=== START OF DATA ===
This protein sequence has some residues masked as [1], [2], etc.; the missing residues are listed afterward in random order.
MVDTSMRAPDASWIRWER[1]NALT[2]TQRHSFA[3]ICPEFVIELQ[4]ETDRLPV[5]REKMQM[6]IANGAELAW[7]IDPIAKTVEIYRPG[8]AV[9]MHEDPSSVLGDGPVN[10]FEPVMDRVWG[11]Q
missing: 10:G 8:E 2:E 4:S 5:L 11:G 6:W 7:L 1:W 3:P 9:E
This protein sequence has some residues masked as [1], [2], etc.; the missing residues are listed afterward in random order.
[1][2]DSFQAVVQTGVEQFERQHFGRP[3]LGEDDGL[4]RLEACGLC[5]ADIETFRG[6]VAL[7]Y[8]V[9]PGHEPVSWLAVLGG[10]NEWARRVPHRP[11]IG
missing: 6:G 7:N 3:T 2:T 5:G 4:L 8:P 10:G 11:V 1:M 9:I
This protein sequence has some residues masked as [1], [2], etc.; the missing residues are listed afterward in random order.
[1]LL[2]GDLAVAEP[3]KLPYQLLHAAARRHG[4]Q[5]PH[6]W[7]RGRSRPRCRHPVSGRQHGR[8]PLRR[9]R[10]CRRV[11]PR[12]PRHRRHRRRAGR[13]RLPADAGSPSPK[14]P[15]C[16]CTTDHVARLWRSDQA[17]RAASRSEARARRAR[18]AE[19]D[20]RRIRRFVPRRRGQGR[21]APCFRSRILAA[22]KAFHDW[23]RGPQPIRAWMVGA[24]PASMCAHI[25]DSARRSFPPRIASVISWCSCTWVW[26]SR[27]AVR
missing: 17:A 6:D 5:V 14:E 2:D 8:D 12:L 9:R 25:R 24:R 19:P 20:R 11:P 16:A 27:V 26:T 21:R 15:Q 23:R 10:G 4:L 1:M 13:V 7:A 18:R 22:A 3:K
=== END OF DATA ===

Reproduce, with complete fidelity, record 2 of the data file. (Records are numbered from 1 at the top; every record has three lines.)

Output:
This protein sequence has some residues masked as [1], [2], etc.; the missing residues are listed afterward in random order.
[1][2]DSFQAVVQTGVEQFERQHFGRP[3]LGEDDGL[4]RLEACGLC[5]ADIETFRG[6]VAL[7]Y[8]V[9]PGHEPVSWLAVLGG[10]NEWARRVPHRP[11]IG
missing: 6:G 7:N 3:T 2:T 5:G 4:L 8:P 10:G 11:V 1:M 9:I